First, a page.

the daily presentations.
Oh, good scholar,
I say to myself,
how can you help

but grow wise
with such teachings
as these—
the untrimmable light

of the world,
the ocean’s shine,
the prayers that are made
out of grass?

red, red, red

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Quinacridone Red 2016 by Drea Creativity can be an act of taking personal memories and sprinkling them with imagination. Reconstruction as a source of power. http://dreajensengallery.pixels.com/featured/quinacridone-red-2016-drea-jensen.html

Quinacridone Red 2016 by Drea
Creativity can be an act of taking personal memories and sprinkling them with imagination. Reconstruction as a source of power.
http://dreajensengallery.pixels.com/featured/quinacridone-red-2016-drea-jensen.html

Red
By Mary Oliver

All the while
I was teaching
in the state of Virginia
I wanted to see
gray fox.
Finally I found him.
He was in the highway.
He was singing
His death song.
I picked him up
And carried him
Into a field
While the cars kept coming.
He showed me
How he could ripple
How he could bleed.
Goodbye I said
To the light of his eye
As the cars went by.
Two mornings later
I found the other.
She was in the highway.
She was singing
Her death song.
I picked her up
And carried her
Into the field
Where she rippled
Half of her gray
Half of her red
While the cars kept coming.
While the cars kept coming.
Gray fox and gray fox.
Red, red, red.

little ceremony

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Spirit Guide 2016 by Drea Spirit guides bring new directions and dreams. New and unexpected possibilities reveal themselves. http://dreajensengallery.pixels.com/featured/spirit-guide-2016-drea-jensen.html

Spirit Guide 2016 by Drea
Spirit guides bring new directions and dreams. New and unexpected possibilities reveal themselves.
http://dreajensengallery.pixels.com/featured/spirit-guide-2016-drea-jensen.html

Marengo
by Mary Oliver

Out of the sump rise the marigolds.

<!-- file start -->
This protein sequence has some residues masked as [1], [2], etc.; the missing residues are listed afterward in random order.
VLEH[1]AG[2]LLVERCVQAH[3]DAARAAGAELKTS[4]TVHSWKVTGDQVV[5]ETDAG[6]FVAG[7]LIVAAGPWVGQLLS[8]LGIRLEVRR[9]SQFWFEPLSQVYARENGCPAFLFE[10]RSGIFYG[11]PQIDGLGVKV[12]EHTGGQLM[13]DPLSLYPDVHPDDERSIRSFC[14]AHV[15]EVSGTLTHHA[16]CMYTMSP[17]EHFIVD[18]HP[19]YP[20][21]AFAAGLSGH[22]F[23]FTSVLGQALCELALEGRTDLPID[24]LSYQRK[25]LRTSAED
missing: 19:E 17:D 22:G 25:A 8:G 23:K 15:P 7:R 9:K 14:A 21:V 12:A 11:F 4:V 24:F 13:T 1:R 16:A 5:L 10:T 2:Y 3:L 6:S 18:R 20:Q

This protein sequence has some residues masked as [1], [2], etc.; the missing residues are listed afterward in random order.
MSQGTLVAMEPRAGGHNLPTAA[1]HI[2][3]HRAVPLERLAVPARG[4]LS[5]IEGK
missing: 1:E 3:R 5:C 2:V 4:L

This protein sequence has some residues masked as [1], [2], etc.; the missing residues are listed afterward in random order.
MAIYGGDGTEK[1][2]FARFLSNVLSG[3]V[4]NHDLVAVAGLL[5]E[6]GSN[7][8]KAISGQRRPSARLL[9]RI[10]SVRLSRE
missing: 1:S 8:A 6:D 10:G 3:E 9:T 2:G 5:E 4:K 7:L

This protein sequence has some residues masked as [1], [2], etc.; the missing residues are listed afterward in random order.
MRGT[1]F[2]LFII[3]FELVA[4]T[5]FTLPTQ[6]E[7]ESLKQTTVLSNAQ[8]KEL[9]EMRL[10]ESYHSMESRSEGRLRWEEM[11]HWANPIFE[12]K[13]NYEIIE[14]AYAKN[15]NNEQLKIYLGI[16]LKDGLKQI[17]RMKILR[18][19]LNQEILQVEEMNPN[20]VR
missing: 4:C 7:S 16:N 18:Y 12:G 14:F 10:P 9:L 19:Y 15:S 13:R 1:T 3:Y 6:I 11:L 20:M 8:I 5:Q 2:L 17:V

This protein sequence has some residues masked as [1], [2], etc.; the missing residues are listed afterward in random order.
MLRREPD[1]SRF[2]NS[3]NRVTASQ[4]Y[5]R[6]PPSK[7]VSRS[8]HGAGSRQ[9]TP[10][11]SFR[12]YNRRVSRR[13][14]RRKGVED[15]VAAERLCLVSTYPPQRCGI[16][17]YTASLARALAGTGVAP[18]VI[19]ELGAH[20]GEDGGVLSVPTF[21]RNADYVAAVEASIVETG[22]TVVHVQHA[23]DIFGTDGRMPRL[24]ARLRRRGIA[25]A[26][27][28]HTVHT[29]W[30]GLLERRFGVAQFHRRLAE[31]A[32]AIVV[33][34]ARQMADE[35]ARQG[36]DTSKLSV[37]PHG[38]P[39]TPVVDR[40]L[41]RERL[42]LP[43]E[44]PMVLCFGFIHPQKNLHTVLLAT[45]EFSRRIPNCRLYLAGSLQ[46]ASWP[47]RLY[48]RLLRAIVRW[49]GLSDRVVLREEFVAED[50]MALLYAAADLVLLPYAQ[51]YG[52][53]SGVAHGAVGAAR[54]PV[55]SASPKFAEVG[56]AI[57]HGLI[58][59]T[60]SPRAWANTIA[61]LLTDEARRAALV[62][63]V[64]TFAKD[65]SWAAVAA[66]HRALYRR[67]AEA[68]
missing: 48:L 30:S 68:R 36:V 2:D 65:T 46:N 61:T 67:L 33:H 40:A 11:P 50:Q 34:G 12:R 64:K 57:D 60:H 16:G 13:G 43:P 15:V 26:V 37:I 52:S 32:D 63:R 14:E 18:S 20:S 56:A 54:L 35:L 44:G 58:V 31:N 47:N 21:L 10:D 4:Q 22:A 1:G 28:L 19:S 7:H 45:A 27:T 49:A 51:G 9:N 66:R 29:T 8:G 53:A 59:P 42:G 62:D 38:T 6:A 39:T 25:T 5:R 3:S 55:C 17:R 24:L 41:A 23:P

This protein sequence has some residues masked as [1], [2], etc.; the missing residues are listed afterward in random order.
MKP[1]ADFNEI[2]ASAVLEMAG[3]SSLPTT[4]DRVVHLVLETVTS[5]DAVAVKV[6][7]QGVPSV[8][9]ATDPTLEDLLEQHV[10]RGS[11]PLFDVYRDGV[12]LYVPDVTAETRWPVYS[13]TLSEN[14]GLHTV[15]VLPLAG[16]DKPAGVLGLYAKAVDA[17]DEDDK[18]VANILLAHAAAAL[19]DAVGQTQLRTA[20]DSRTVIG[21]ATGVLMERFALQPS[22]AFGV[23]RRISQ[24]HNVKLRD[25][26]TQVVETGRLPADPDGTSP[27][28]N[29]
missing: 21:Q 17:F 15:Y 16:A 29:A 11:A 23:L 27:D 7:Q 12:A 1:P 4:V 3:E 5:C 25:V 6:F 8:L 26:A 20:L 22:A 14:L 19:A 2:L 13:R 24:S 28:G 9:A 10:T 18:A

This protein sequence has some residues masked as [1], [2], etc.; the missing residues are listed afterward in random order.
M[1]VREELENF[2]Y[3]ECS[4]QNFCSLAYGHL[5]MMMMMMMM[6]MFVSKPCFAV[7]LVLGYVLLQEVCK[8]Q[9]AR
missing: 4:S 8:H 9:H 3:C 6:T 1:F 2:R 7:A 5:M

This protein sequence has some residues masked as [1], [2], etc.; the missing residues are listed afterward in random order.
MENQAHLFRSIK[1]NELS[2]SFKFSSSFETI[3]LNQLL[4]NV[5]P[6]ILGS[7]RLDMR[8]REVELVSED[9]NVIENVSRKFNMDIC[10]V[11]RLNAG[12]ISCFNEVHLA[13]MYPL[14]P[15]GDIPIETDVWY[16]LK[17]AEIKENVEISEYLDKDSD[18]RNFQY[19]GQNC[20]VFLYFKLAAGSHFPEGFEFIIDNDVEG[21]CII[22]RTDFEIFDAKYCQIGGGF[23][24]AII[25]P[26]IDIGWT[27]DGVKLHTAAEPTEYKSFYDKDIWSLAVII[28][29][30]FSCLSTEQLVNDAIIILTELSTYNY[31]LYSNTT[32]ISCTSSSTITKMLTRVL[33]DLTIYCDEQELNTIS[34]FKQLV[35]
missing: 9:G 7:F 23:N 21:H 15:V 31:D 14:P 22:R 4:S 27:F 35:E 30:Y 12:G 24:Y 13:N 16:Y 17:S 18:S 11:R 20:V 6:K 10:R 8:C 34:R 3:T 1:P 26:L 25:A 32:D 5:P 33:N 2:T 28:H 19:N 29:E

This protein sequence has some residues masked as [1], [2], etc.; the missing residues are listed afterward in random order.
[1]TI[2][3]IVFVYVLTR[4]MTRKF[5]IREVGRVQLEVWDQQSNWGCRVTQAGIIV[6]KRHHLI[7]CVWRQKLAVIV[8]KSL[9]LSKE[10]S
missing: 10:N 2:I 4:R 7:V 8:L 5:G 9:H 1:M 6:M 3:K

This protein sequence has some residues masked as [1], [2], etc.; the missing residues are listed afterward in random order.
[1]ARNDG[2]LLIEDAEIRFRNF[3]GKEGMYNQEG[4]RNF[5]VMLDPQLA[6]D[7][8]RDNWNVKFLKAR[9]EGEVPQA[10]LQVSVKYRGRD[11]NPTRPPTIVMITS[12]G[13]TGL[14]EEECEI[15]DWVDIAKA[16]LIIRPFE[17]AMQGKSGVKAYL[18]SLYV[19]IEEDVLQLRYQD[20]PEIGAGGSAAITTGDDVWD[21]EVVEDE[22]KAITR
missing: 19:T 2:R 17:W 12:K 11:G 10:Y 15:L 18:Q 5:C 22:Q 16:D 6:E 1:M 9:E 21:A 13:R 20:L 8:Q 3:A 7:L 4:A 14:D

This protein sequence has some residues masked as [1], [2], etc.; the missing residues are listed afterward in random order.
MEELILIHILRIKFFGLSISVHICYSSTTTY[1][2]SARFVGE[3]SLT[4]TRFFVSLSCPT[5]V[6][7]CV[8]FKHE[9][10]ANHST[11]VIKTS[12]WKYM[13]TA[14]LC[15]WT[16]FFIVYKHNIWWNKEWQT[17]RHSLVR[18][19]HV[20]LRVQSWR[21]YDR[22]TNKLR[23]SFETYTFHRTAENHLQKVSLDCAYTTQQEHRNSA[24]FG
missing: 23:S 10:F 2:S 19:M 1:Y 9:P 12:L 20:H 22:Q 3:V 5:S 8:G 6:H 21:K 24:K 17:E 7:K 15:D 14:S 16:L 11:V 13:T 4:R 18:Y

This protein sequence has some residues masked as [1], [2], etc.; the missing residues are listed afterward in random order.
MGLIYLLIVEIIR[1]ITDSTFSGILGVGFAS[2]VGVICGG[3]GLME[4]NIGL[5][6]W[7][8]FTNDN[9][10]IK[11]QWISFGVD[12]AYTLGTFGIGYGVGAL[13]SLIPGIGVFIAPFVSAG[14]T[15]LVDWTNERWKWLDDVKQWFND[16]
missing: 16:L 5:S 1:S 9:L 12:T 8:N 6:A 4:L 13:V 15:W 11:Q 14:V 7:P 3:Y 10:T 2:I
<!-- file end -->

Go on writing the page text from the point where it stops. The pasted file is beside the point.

From the rim of the marsh, muslin with mosquitoes,
rises the egret, in his cloud-cloth.
Through the soft rain, like mist, and mica,
the withered acres of moss begin again.

When I have to die, I would like to die
on a day of rain–
long rain, slow rain, the kind you think will never end.

And I would like to have whatever little ceremony there might be
take place while the rain is shoveled and shoveled out of the sky,

and anyone who comes must travel, slowly and with thought,
as around the edges of the great swamp.

open the door

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Such Singing in the Wild Branches
By Mary Oliver

It was spring
and finally I heard him
among the first leaves –
then I saw him clutching the limb
in an island of shade
with his red-brown feathers
all trim and neat for the new year.
First, I stood still
and thought of nothing.
Then I began to listen.
Then I was filled with gladness –
and that’s when it happened,
when I seemed to float,
to be, myself, a wing or a tree –
and I began to understand
what the bird was saying,
and the sands in the glass
stopped
for a pure white moment
while gravity sprinkled upward
like rain, rising,
and in fact
it became difficult to tell just what it was that was singing –
it was the thrush for sure, but it seemed
not a single thrush, but himself, and all his brothers,
and also the trees around them,
as well as the gliding, long-tailed clouds
in the perfectly blue sky – all, all of them
were singing.
And, of course, yes, so it seemed,
so was I.
Such soft and solemn and perfect music doesn’t last
for more than a few moments.
It’s one of those magical places wise people
like to talk about.
One of the things they say about it, that is true,
is that, once you’ve been there,
you’re there forever.
Listen, everyone has a chance.
Is it spring, is it morning?
Are there trees near you,
and does your own soul need comforting?
Quick, then – open the door and fly on your heavy feet; the song
may already be drifting away.